FIGURE 14-1. Rash on the face.


Laboratory analysis revealed a peripheral blood count with 6000 WBCs/mm3 with 79% segmented neutrophils and 14% lymphocytes. Hemoglobin was 12.9 g/dL and the platelet count was 156 000/mm3. An erythrocyte sedimentation rate was elevated at 101 mm/h. Prothrombin and partial thromboplastin times were 13.6 and 31.9 seconds, respectively. Urinalysis revealed large blood and 3+ protein. A Doppler ultrasound of the right lower extremity revealed a thrombus extending from the superficial femoral vein to the calf vein.


The patient was admitted and treated with intravenous heparin at 20 units/kg/h for his deep vein thrombosis (DVT) and with furosemide for his hypertension. A chest roentgenogram in conjunction with further laboratory work suggested an underlying condition that predisposed to this presentation (Figure 14-2).


FIGURE 14-2. Chest radiograph.



Chest pain in children and adolescents is rarely life-threatening. The majority of cases of chest pain in these age groups are classified as idiopathic. Among adolescents, the most common nonidiopathic etiologies include psychogenic, cough, asthma, pneumonia, and musculoskeletal pain. Less common etiologies include trauma, drug use or abuse, gastroesophageal reflux, and pneumothorax. Cardiac etiologies are exceedingly uncommon, but should be considered in certain clinical situations, such as patients with syncope and exertional or positional symptoms.

This patient has many physical and laboratory findings that warrant further evaluation. The two most worrisome findings include his chest pain when supine and his deep venous thrombosis. Shortness of breath and chest pain that worsens while lying supine suggests possible pericardial disease. The development of deep venous thrombosis in an otherwise healthy adolescent is extremely uncommon. In this situation one should suspect underlying hypercoagulable disorders. Finally, this DVT in conjunction with shortness of breath and chest pain suggest a pulmonary embolus as a possible diagnosis.


The chest roentgenogram revealed blunting of the right costophrenic angle, suggesting a small right pleural effusion, and cardiomegaly (Figure 14-1). An echocardiogram demonstrated a small-to-moderate-sized pericardial effusion that accounted for the finding of cardiomegaly on the chest radiograph. A ventilation-perfusion (VQ) scan suggested a low probability of pulmonary embolus.

As his hospitalization progressed, his hemoglobin dropped acutely to 10.3 g/dL and Coombs positive warm antibodies were demonstrated. A 24-hour urine collection demonstrated 8.5 g protein/day. Antinuclear antibody titer was elevated at 1:1280 and complement C3 and C4 were decreased. Autoantibody studies were positive including anti-Smith, anti-RNP, anti-SSA, anti-SSB, anti-SCL 70, and anti-JO 30. As part of his hypercoagulable work up, he was found to have anticardiolipin antibodies and antiphospholipid antibodies.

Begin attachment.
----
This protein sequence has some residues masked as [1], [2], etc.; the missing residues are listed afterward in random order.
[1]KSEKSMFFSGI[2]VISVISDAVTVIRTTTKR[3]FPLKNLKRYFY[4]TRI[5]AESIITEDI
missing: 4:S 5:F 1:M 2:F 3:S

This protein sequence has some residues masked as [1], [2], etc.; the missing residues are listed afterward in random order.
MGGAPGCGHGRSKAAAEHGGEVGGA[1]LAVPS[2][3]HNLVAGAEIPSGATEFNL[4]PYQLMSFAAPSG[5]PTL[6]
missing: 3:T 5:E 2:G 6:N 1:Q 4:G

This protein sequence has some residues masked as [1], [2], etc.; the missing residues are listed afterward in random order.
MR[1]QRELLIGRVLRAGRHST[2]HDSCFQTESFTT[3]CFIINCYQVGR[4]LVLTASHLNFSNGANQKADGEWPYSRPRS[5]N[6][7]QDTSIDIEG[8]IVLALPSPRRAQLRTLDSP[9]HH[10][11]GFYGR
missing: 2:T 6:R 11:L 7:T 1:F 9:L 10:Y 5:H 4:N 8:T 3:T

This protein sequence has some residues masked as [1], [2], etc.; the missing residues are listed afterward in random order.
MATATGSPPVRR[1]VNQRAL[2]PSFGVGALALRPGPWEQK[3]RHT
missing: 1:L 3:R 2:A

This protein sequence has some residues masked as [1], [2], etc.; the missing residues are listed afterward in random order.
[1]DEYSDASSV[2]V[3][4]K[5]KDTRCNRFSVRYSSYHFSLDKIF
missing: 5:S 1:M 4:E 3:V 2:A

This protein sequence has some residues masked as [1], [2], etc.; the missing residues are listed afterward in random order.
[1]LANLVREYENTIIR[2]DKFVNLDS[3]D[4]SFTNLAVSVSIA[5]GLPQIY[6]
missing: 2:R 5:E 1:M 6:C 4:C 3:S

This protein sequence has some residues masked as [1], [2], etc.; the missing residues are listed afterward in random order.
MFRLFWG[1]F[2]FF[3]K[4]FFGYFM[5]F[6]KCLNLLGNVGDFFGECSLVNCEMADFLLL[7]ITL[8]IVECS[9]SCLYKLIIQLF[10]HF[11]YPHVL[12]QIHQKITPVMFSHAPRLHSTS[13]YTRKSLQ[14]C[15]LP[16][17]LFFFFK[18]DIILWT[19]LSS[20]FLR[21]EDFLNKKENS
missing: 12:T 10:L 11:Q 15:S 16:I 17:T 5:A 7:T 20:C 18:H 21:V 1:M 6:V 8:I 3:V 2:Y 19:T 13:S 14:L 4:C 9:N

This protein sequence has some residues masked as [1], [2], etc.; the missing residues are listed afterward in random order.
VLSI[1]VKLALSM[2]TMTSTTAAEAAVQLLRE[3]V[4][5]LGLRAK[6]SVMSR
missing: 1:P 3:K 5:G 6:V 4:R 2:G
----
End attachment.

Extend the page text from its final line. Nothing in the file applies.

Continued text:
These laboratory values along with his clinical picture, including the rash, suggested the underlying diagnosis of systemic lupus erythematosus (SLE). He was treated with prednisone for his nephritis. After a period of time, his anticoagulation was changed to low-molecular weight heparin and he was discharged home on the tenth day of hospitalization.


SLE is a multisystemic autoimmune disorder that can present in children and adolescents. Determining the incidence of SLE in children is difficult with minimal data. However, national registries in Canada and Finland have suggested a mean annual incidence of 0.36/100 000 and 0.37/100 000, respectively. Studies in the United States have suggested an annual incidence of 0.53-0.60/100 000.

SLE rarely develops before the age of 5, and most commonly has its onset during adolescence. Girls are more commonly affected than boys with a ratio of approximately 5:1. There is a suggestion of a higher incidence in African-Americans followed by Hispanic children/adolescents.


SLE has a quite variable presentation, with children often having more severe presentations than adults. The most common presenting signs and symptoms overall include fever, arthralgias or arthritis, rashes, lymphadenopathy, hepatosplenomegaly, malaise, and weight loss. However, almost all organ systems have the potential for involvement.